Everything Stella said is correct. To add a bit more detail, we define an entirely separate WORKSPACE under integrations/tensorflow that brings in TF and all its deps and IREE and all its deps. This means that Bazel running here will start a separate Bazel server instance with separate output base. I think it’s maybe possible to force Bazel to reuse the same output base with the
--output_base flag, but I have no idea if this would actually work or be helpful at all. You’re basically telling Bazel to build two separate projects as if they were the same project and I think you’d just thrash the cache.
You can use a shared
--disk_cache (personally I define a global disk_cache in
~/.bazelrc), but I’m not sure if you’d actually get cache hits project to project, since Bazel is usually pretty picky about ensuring it only gives cache hits when you really are calling exactly the same command. As an aside, since you’re trying to build TF with Bazel, we’ve found that Bazel’s symlink-based sandboxing scales poorly with core count, so throwing
build --sandbox_base=/dev/shm in your
~/.bazelrc helps if you’re trying to build with a ton of cores (which is the only way I’ve successfully built TF locally). See Bazel deadlocks hosts with large numbers of cores · Issue #11868 · bazelbuild/bazel · GitHub.
You’ll also notice that in integrations/tensorflow/WORKSPACE we define all the TF dependencies first, allowing them to take precedence, including
@llvm-project, which means that it’s not using IREE’s submodule. Because we use a version of TF that points to the same version of LLVM as IREE uses, these should end up being the exact same files if you have a clean submodule state, but the route for getting them is totally different. Also the build files for them are totally different because TF has its own copy of LLVM build files. This proliferation of build files is something I’m trying to address with the (now accepted) proposal to put Bazel build files in a side directory in the LLVM monorepo. One of the reasons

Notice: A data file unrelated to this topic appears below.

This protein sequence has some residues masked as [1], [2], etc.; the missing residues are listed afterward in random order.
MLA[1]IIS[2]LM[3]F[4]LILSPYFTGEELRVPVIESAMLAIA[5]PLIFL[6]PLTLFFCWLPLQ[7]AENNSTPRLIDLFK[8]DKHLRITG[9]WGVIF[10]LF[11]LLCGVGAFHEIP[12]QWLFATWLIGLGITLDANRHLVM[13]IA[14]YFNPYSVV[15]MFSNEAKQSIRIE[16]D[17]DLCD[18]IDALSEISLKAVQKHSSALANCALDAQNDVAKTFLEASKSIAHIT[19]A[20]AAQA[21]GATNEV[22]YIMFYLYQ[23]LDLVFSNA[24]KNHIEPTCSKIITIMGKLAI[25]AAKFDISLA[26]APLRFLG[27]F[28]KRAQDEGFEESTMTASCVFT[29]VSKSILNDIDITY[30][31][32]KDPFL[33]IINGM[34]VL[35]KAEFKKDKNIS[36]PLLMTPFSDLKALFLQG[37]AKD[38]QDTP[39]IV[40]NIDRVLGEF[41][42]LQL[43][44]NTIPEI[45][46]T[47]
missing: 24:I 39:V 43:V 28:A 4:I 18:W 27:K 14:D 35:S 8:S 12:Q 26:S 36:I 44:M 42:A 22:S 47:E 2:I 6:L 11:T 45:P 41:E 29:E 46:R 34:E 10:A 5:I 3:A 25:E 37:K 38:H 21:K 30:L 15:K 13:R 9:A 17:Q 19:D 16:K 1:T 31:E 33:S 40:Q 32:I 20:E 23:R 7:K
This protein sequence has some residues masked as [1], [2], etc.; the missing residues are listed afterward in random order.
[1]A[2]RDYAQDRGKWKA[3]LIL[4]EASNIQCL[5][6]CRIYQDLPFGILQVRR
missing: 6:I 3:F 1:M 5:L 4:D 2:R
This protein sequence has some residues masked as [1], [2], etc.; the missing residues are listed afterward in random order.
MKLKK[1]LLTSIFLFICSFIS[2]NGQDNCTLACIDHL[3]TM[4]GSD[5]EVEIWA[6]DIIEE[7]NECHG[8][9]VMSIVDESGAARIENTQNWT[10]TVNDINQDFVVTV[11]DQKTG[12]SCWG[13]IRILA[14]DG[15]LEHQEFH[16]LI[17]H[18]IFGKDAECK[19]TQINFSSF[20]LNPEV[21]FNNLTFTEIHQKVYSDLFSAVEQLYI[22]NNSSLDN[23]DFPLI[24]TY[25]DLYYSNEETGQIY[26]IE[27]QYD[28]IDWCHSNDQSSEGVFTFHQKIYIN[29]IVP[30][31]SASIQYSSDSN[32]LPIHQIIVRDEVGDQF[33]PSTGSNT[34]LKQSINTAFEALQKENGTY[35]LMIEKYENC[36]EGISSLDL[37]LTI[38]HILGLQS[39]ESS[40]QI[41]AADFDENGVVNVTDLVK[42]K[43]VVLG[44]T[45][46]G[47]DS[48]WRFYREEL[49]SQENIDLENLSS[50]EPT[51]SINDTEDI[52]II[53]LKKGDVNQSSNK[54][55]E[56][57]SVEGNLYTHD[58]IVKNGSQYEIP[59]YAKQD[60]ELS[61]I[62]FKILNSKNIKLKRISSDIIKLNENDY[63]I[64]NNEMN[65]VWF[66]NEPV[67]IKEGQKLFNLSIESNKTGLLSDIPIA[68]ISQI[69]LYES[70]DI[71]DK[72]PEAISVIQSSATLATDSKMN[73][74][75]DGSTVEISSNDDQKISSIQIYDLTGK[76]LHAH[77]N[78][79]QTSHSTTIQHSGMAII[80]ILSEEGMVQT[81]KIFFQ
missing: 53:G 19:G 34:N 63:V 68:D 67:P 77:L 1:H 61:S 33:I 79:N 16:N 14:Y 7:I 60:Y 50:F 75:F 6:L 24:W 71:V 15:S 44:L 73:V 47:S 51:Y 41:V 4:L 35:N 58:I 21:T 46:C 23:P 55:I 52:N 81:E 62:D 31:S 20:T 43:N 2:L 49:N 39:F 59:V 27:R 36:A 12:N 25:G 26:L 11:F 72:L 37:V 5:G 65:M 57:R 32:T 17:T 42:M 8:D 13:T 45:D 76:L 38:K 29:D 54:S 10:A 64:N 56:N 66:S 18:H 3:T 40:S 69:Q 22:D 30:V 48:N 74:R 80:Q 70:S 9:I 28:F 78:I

integrations/tensorflow is a separate workspace is that taking a library/build dependency on TF is super painful, so we instead try to flip the dependency and basically make this a TF build with a dependency on IREE. That’s the theory at least. We’re not all the way there and in particular my attempt to use TF’s toolchains ended up breaking local builds for reasons that remain a mystery to me. I think we could probably make that build use IREE’s submodule, though that hasn’t been something I’ve focused on.
To Stella’s point about what IREE devs actually do, basically the entire integrations/tensorflow workspace is only to build the 5 binaries defined in iree_tf_compiler. Because those are mostly for a python integration (and we don’t attempt to build Python with Bazel) you can’t even really make it any further than that in Bazel land anyway. We have pip packages, that we’re working on productionizing, to distribute those binaries. So the
integrations/tensorflow Bazel build really only aims to support that release and those actively working on IREE’s TF integration.
One thing you could do, however, if you’re worried about having several separate checkouts of TF, is change into IREE’s TF submodule and run Bazel from there. It will again be a separate Bazel root and such and TF will still fetch its own copy of LLVM.